Health

How Much Sleep Should I Get?


Sleep often becomes the first thing you skimp on when things schedules get busy.

But getting enough sleep should be a non-negotiable healthy habit, no matter how much you think you need to do in a day.

How much sleep much is “enough”?

The exact number differs slightly from person to person, but there is a healthy range.

Adults need at least seven hours, according to the Centers for Disease Control and Prevention (CDC), but 35% of Americans aren’t getting the rest they need.

If you’ve ever wondered “how much sleep should I get?” read on to learn what can happen when you don’t get enough — and how to rest better.

How Much Sleep Do I Need?

The National Sleep Foundation wants us to aim for seven to nine hours a night, and Dr. Meeta Singh, M.D., a psychiatrist and sleep medicine specialist, agrees.

She underscores that everyone’s needs are different — but that doesn’t mean five hours of sleep a night is enough (even when you think it is).

Sleep deprivation “affects our self-perception, and we aren’t always aware of just how much it is impacting us,” explains Dr. Joshua Roland, a board-certified sleep physician at University of California Los Angeles.

If you feel fine when you’re active or interacting with people but struggle with sleepiness when you’re in quiet or sedentary situations, Dr. Singh says that’s a sign that you’re not getting enough ZZZs.

Genetics, increased physical activity, and certain health conditions can cause you to need more sleep, adds Dr. Roland.

How can you tell if you’re getting enough sleep?

Dr. Singh says it “depends on if you feel productive, healthy, and happy on the amount of sleep you are getting.”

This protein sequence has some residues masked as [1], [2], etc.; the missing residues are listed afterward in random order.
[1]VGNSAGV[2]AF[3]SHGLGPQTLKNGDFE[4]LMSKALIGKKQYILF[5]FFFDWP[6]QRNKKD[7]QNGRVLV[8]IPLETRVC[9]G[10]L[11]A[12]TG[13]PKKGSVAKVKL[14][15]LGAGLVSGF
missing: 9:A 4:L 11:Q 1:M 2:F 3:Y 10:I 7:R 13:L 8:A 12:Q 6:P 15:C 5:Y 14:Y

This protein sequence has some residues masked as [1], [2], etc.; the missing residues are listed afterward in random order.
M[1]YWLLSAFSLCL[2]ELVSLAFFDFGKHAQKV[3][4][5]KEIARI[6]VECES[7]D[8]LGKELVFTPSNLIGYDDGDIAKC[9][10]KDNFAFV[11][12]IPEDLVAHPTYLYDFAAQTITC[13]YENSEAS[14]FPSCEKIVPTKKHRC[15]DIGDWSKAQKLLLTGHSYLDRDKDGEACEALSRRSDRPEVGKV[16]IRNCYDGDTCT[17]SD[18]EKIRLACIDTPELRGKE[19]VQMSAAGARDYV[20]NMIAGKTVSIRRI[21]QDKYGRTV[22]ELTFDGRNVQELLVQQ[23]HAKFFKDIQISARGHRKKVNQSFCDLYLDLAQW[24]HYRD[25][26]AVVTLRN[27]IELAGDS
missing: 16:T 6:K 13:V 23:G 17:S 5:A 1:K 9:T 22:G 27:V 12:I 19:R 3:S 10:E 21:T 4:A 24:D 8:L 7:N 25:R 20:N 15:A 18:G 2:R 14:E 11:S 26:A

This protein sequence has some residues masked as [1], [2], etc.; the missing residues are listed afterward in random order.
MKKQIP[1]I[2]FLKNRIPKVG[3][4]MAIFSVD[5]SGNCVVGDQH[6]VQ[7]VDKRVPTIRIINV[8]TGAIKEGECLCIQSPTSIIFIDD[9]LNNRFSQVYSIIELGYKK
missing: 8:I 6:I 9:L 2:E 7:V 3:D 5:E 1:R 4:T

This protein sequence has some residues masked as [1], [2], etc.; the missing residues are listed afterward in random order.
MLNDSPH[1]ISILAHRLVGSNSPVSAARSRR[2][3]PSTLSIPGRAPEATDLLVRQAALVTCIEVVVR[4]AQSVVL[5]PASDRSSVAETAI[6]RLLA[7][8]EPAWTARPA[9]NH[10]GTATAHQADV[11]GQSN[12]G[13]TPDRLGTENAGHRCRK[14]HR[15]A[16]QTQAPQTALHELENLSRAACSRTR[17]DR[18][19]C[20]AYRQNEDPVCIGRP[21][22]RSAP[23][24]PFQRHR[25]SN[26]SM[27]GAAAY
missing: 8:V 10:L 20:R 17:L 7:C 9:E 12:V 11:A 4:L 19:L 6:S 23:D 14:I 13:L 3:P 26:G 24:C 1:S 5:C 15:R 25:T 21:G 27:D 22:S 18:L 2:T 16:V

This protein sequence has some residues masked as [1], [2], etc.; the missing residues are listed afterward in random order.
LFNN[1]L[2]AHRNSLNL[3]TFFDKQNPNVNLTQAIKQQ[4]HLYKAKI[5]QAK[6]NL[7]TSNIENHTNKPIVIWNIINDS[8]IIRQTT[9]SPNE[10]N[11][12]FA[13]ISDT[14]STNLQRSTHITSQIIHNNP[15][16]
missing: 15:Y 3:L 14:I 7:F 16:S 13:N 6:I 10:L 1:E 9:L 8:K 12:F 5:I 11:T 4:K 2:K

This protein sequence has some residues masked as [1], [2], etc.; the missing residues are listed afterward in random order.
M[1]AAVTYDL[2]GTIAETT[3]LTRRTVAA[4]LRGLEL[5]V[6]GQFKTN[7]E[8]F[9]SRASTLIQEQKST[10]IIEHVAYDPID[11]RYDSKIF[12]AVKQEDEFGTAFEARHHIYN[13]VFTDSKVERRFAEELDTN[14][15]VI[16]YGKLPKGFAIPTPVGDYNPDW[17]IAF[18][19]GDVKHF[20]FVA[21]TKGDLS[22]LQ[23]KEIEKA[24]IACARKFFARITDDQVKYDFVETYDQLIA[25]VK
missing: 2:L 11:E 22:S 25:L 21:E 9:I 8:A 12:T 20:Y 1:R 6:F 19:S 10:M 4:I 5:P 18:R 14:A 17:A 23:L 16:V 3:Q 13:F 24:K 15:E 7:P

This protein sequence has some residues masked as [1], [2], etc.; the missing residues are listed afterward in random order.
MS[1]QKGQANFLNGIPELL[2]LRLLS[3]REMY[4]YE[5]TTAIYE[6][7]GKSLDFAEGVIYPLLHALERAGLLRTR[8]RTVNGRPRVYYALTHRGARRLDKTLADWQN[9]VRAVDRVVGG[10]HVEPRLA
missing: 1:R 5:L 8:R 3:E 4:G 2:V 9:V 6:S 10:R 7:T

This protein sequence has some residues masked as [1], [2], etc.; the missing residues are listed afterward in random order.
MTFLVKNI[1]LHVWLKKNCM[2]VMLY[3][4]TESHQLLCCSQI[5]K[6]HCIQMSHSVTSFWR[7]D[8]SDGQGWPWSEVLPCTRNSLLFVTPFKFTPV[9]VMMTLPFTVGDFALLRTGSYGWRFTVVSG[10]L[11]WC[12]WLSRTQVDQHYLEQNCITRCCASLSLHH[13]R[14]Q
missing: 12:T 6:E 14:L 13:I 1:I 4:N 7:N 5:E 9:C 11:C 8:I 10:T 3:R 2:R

Another giveaway: You sleep in to play “catch up” on the weekends, she says.

Tired mother, trying to pour coffee in the morning.

What Happens When I Don’t Sleep Enough?

“Every aspect of your health suffers when you don’t get enough sleep,” says Dr. Singh. (Yes, even if you think you feel fine.)

Just a few nights of sub-par sleep “slows down your mental performance and reaction time, reduces your ability to form memories and learn, alters your immune system function and endocrine hormones, and increases your risk of sports injuries,” Dr. Roland explains.

According to Dr. Singh, the impact on our immune system make it more likely that we’ll get sick and make it harder to recover if we are already sick.

Long-term sleep deprivation is worse.

“Your risk for heart diseaseweight gaindiabetes, and cancer all increase” when you consistently don’t sleep enough, adds Dr. Singh.

You’re also more likely to experience a mental health issue.

Young man lying in bed at night and using his smart phone

How Can I Improve My Sleep Habits?

1. Stick to a sleep schedule

Consistency is key, even on the weekends. Having a sleep schedule “can help strengthen our internal clock, or circadian rhythm, and allow us to get healthier sleep,” says Dr. Roland.

2. Manage your bedroom environment

Make sure your room is completely dark, quiet, and at a comfortable temperature, Dr. Singh advises.

Warmer temperatures may cause lighter sleep, so turn down the thermostat if you can.

3. Limit activities in your bed

Your bed should just be for sex and sleep, according to Dr. Roland.

Watching Netflix or working from bed “takes away from our drive to sleep there.”

4. Get exercise and sunlight during the day

Natural sunlight directly influences sleep by affecting our circadian rhythm.

Exercise can improve sleep in people with sleep issues. Just make sure you’re exercising at least several hours before bed.

5. Wind down before bed

“It’s important to give ourselves time at the end of the day to bring things down mentally and get our minds primed for sleep,” Dr. Roland says.

An hour before bed, try something relaxing like yoga for gratitudemeditation, reading a book, or reciting positive mantras.

Just make sure to avoid screen time.



Source: BeachBodyOnDemand.com

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